Image of human body organs by William Creswell

Photo by William Creswell.

May 28th, 2014, Stanford Medicine Scope, by Krista Conger

Tiny ‘organs in a dish’ are providing a way for researchers like cancer researcher Calvin Kuo, MD, PhD, to more readily study the effect of specific, cancer-associated mutations. Unlike the traditional research approach of growing and studying sheets of identical cells on plastic, Kuo’s approach mimics the shape, structure and tissue organization of a three-dimensional organ. The work of Kuo and his lab members was published Sunday in Nature Medicine. As Kuo explained in an e-mail to me:

We have developed a method to grow many different, normal organs outside of the body, in something like a petri dish. We call this an “organoid” system in which we can grow colons, or stomachs, or pancreases as little balls of cells. We can then introduce the DNA for potential cancer genes at will into the organoids and see if these genes induce cancerous characteristics. Using this system, we have accomplished the first conversion of normal colon, stomach or pancreas tissue to cancer in a petri dish.  Then, we can rapidly decipher whether genes that are mutated in a given patient’s tumor are truly causing the cancer.  In our initial studies, we have already found surprising results in which presumed cancer-causing genes were actually not, whereas cancerous properties actually resided in previously unsuspected genes.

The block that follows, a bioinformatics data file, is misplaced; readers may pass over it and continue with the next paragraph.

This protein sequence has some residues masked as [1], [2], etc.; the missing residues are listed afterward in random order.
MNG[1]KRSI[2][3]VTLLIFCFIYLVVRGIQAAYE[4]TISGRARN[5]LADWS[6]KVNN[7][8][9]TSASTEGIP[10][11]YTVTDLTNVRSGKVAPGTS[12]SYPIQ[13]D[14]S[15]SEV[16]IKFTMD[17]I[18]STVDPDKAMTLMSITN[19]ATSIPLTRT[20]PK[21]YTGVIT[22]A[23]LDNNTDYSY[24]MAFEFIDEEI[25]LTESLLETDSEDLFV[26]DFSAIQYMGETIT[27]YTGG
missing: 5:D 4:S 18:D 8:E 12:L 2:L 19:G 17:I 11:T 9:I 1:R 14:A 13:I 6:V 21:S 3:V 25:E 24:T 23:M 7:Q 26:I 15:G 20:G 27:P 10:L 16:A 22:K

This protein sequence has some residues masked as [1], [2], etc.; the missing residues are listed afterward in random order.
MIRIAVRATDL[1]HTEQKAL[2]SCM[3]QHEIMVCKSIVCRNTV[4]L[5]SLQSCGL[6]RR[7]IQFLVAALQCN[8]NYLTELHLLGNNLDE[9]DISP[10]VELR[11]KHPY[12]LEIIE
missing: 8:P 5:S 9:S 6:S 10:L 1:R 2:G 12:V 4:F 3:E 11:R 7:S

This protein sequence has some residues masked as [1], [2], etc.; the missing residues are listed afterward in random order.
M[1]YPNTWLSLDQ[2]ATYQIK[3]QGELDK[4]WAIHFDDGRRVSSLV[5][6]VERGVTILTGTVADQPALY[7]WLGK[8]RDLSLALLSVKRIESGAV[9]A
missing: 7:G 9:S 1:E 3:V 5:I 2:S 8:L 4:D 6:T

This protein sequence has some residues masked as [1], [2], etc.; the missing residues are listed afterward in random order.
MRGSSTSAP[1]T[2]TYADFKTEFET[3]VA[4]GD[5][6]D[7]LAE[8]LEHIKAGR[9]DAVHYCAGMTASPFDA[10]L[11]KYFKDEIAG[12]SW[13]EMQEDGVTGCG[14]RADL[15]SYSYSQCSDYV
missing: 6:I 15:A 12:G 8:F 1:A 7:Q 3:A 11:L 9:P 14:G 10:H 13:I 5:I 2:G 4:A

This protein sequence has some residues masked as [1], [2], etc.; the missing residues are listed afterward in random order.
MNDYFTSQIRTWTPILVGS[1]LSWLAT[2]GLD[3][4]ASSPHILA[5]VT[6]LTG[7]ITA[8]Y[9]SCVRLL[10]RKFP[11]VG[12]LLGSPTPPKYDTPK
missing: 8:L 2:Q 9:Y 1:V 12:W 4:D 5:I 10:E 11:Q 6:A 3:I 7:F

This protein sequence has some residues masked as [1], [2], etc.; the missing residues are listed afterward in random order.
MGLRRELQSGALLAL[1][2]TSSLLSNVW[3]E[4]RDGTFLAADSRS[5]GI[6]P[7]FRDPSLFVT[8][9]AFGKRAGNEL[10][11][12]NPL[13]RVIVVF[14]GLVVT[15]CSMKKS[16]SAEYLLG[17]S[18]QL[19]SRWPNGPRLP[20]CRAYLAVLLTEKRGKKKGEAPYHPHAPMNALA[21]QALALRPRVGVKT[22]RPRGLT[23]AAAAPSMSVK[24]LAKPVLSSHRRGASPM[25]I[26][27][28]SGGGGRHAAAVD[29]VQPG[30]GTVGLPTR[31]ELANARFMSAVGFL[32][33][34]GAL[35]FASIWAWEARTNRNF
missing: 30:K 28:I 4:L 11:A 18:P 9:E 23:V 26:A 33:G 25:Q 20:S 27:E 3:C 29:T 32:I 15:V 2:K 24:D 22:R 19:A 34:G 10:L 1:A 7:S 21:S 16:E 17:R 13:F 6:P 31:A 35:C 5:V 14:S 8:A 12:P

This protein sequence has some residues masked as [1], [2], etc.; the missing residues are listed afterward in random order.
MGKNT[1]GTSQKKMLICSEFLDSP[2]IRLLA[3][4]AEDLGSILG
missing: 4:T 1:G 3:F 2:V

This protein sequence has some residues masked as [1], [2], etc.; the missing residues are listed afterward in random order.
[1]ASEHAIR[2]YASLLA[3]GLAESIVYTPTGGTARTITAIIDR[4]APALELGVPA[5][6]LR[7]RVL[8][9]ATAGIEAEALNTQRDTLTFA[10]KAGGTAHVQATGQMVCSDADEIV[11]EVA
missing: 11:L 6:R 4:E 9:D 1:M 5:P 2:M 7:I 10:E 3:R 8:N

Previously, Kuo has shown that, although the organoids are tiny, they can act like the real thing. For example, the colon organoids contract in a synchronized fashion that mimics the normal process of digestion. Now the researchers are thinking of new ways to use the organoids to help patients. As Kuo described:

Additionally, we would like to use the organoids for drug testing purposes to determine which current cancer drugs work against which mutations. This information could help physicians to give cancer patients only those drugs likely to be effective against their particular tumor mutations, which would save time, economic resources, and ultimately lives.

The possibilities don’t end there, said Kuo:

Finally, we would like to extend our colon organoid technologies to directly grow tumor samples from individual patients. We could thus direct the treating oncologist to only prescribe those therapies for which we had prior evidence “in the dish” of a tumor response.

Originally published at Stanford Medicine Scope Blog